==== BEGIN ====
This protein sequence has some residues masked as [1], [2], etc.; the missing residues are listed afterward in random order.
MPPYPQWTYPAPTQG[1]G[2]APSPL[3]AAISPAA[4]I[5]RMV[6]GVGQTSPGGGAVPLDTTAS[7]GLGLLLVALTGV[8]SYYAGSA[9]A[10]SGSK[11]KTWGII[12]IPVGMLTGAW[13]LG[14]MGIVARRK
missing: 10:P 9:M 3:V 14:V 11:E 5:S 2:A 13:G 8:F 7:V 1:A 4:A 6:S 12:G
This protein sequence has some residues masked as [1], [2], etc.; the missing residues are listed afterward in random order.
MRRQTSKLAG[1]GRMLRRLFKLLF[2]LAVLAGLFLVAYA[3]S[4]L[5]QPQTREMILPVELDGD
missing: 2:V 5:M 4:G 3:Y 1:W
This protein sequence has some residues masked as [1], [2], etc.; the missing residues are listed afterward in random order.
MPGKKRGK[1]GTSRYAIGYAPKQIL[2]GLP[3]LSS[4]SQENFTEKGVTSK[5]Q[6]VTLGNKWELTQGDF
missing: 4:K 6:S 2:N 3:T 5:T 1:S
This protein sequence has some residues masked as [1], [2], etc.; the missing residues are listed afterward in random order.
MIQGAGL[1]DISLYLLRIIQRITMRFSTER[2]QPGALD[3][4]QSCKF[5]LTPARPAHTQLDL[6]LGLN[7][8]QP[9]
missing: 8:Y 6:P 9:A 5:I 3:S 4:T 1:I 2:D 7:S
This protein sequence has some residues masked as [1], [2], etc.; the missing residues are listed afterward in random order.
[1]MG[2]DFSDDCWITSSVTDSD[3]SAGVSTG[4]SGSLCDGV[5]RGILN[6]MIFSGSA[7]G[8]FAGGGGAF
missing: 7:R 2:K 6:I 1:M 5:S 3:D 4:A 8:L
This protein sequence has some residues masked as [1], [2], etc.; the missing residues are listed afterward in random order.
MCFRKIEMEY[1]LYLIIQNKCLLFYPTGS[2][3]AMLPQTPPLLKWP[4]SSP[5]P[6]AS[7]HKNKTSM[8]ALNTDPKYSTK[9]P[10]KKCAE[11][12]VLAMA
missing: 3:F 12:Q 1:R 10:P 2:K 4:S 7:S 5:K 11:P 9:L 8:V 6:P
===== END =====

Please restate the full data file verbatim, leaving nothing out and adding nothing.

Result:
This protein sequence has some residues masked as [1], [2], etc.; the missing residues are listed afterward in random order.
MPPYPQWTYPAPTQG[1]G[2]APSPL[3]AAISPAA[4]I[5]RMV[6]GVGQTSPGGGAVPLDTTAS[7]GLGLLLVALTGV[8]SYYAGSA[9]A[10]SGSK[11]KTWGII[12]IPVGMLTGAW[13]LG[14]MGIVARRK
missing: 10:P 9:M 3:V 14:V 11:E 5:S 2:A 13:G 8:F 7:V 1:A 4:A 6:S 12:G
This protein sequence has some residues masked as [1], [2], etc.; the missing residues are listed afterward in random order.
MRRQTSKLAG[1]GRMLRRLFKLLF[2]LAVLAGLFLVAYA[3]S[4]L[5]QPQTREMILPVELDGD
missing: 2:V 5:M 4:G 3:Y 1:W
This protein sequence has some residues masked as [1], [2], etc.; the missing residues are listed afterward in random order.
MPGKKRGK[1]GTSRYAIGYAPKQIL[2]GLP[3]LSS[4]SQENFTEKGVTSK[5]Q[6]VTLGNKWELTQGDF
missing: 4:K 6:S 2:N 3:T 5:T 1:S
This protein sequence has some residues masked as [1], [2], etc.; the missing residues are listed afterward in random order.
MIQGAGL[1]DISLYLLRIIQRITMRFSTER[2]QPGALD[3][4]QSCKF[5]LTPARPAHTQLDL[6]LGLN[7][8]QP[9]
missing: 8:Y 6:P 9:A 5:I 3:S 4:T 1:I 2:D 7:S
This protein sequence has some residues masked as [1], [2], etc.; the missing residues are listed afterward in random order.
[1]MG[2]DFSDDCWITSSVTDSD[3]SAGVSTG[4]SGSLCDGV[5]RGILN[6]MIFSGSA[7]G[8]FAGGGGAF
missing: 7:R 2:K 6:I 1:M 5:S 3:D 4:A 8:L
This protein sequence has some residues masked as [1], [2], etc.; the missing residues are listed afterward in random order.
MCFRKIEMEY[1]LYLIIQNKCLLFYPTGS[2][3]AMLPQTPPLLKWP[4]SSP[5]P[6]AS[7]HKNKTSM[8]ALNTDPKYSTK[9]P[10]KKCAE[11][12]VLAMA
missing: 3:F 12:Q 1:R 10:P 2:K 4:S 7:S 5:K 11:P 9:L 8:V 6:P